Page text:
If you see this and think it’s about you, don’t take it personally. Talk to me about it. Post a comment. Think about it and see if you can see my side of things, mind you.
I’ve just added a quote to my quotes file, but I’m sure it will run through my mind at the office when I hear people talk for hours and hours about the basketball season now in progress. Something to think about:
…[Sports] offers people to pay attention to, that’s of no importance… that keeps them from worrying about things that matter to their lives, that they might have some idea of doing something about… but the point is, it does make senseL it’s a way of building up irrational attitudes of submission to authority, and group cohesion behind leadership elements… and you know, in fact, it’s training in irrational jingoism.(Noam Chomsky, in the documentary Manufacturing Consent)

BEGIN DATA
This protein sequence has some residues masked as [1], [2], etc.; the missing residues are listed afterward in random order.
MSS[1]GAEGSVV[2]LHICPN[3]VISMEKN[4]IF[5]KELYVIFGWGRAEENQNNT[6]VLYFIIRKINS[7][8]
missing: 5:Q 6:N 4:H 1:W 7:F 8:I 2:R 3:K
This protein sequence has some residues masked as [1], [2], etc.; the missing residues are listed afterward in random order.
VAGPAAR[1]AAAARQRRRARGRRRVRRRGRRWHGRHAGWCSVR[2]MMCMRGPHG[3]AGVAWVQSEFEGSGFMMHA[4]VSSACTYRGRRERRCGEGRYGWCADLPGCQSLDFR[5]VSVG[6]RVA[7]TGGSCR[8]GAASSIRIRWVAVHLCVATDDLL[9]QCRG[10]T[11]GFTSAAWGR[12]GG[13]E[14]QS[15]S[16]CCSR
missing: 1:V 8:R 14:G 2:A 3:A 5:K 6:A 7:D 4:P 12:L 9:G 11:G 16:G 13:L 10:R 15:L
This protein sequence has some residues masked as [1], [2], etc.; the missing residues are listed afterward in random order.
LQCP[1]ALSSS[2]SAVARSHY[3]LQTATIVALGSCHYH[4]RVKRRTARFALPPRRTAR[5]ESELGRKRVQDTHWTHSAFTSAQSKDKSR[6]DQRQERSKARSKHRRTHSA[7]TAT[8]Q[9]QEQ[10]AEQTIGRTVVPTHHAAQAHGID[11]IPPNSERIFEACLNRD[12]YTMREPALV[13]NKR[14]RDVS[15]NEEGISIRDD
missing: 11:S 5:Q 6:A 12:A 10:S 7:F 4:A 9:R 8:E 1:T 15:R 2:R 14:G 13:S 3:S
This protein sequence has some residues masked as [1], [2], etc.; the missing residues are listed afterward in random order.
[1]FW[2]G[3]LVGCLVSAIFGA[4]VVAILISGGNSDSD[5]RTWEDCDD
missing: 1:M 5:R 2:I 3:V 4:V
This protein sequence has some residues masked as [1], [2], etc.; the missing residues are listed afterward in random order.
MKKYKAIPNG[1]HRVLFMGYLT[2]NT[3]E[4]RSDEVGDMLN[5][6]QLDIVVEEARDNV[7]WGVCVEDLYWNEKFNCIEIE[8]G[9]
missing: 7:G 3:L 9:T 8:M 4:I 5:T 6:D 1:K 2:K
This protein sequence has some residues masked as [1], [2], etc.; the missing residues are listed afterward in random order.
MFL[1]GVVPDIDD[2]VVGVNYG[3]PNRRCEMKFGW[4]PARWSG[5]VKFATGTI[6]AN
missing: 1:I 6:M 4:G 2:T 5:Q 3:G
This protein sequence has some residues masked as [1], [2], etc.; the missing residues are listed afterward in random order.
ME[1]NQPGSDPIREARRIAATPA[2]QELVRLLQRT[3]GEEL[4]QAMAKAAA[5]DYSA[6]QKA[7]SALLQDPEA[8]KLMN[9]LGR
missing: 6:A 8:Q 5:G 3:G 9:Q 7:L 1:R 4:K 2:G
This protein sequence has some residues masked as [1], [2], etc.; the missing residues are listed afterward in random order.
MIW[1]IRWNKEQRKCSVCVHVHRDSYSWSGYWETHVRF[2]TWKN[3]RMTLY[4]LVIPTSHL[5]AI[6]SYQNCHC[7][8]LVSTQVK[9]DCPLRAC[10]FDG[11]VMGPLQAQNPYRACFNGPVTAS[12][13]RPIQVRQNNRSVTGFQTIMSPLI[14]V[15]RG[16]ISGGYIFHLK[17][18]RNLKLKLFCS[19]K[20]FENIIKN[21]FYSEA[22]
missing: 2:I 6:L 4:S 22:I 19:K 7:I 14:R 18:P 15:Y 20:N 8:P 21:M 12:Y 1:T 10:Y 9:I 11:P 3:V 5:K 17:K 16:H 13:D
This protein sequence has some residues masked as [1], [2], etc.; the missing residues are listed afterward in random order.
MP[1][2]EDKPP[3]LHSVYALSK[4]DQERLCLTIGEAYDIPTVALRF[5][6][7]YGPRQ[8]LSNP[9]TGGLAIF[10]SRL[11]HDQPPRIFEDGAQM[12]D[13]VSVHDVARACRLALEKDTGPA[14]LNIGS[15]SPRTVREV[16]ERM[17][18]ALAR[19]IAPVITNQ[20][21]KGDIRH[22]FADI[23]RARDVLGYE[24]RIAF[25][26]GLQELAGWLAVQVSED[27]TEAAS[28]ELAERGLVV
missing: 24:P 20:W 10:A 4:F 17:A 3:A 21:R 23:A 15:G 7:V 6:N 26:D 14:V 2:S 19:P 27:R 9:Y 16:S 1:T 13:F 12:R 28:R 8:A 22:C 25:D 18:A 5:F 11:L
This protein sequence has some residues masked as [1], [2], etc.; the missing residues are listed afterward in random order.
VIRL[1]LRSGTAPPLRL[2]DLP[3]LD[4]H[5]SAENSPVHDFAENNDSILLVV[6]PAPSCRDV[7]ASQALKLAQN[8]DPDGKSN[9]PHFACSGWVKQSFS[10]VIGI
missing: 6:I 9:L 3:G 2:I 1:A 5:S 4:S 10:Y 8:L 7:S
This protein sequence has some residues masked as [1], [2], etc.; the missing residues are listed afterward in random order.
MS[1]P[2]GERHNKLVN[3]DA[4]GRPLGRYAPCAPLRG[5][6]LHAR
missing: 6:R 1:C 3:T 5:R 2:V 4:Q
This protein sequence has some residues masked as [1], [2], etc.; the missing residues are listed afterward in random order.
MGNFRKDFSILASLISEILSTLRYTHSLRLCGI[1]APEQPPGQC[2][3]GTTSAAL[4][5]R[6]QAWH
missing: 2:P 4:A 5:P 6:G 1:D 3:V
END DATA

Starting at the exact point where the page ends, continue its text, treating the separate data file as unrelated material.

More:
Chomsky’s not the only one who thinks so, of course. Many Koreans have frustratedly discussed these things with me in terms of how the Korean pro-baseball league was created in the hope of reducing domestic resistance to the dictatorship of the time.
I can’t generalize, but I do find it interesting that as Iraq is basically an unbelievable mess, it’s mainly Americans who are discussing, without end… basketball games. It makes me a little sad, even more because I don’t think they support the actions of Bush at all! Still, I’d say most of the conversations on these issues I’ve had involved Canadians, Australians, and just about anyone except Americans. No kidding, the conversation seems to be only about basketball, and not just in brief but in continuous and deep detail.
I don’t suggest they (Americans or anyone) should talk about Iraq-Iraq-IRAQ, but it does sadden me the amount of energy that goes into knowing the names of various adult men paid unimaginable sums of money to play with bouncy balls. I know that music and literature aren’t always political all the time, but unlike sports they do sometimesor even oftentouch upon politics. Unlike sports, these things CAN touch on politics.